A former British soldier has been convicted of the manslaughter of a Catholic man in Northern Ireland in 1988, local media reported on Friday.
David Holden, 53, became the first veteran to be convicted of a historical offense since the 1998 Good Friday Agreement which ended decades of conflict, according to Sky News.
Aidan McAnespie, 23, was shot dead in Aughnacloy, County Tyrone after passing through a border security checkpoint.
The report said that McAnespie had been on his way to a Gaelic football match when he was shot in the back.
Admitting that he fired the shot, Holden, who was 18 at the time and serving with the Grenadier Guards, said that he had discharged the weapon by accident.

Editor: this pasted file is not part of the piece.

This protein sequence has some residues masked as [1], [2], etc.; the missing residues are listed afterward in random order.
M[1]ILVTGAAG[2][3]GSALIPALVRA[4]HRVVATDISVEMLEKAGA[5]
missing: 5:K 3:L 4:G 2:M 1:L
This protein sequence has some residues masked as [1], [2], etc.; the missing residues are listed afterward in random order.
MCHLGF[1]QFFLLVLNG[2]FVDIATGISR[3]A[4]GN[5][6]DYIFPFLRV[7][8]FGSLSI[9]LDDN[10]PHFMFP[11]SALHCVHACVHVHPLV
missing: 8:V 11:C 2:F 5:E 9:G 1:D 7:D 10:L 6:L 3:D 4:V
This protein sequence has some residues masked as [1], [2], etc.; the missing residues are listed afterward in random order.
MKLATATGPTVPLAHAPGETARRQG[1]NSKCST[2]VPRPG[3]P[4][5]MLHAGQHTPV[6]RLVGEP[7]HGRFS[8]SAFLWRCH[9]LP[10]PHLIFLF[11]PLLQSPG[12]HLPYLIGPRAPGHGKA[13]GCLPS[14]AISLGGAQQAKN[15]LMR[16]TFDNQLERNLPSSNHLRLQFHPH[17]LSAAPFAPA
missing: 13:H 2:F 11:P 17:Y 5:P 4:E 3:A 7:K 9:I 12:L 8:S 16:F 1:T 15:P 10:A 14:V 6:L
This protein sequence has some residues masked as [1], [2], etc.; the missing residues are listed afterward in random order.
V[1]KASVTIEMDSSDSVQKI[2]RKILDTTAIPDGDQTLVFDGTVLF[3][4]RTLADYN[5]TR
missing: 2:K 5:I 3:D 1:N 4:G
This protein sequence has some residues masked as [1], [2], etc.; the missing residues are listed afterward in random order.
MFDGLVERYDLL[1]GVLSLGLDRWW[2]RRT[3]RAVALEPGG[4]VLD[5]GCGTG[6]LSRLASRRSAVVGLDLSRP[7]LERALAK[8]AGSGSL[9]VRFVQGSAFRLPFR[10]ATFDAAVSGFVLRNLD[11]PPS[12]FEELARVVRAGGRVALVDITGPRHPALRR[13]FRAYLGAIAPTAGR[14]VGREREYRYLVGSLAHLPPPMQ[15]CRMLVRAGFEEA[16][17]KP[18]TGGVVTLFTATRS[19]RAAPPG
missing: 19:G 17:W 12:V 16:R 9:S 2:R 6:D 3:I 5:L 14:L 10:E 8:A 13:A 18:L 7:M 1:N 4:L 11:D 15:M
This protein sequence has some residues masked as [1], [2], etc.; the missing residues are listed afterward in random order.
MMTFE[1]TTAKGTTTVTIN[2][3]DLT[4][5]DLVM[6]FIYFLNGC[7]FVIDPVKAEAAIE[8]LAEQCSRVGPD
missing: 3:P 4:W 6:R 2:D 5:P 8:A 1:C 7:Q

Although Holden denied the charge of manslaughter during the trial, he was found guilty by the judge.
So far, six former soldiers have been charged with historical offenses in Northern Ireland, the report said, but cases against four collapsed and one died while on trial.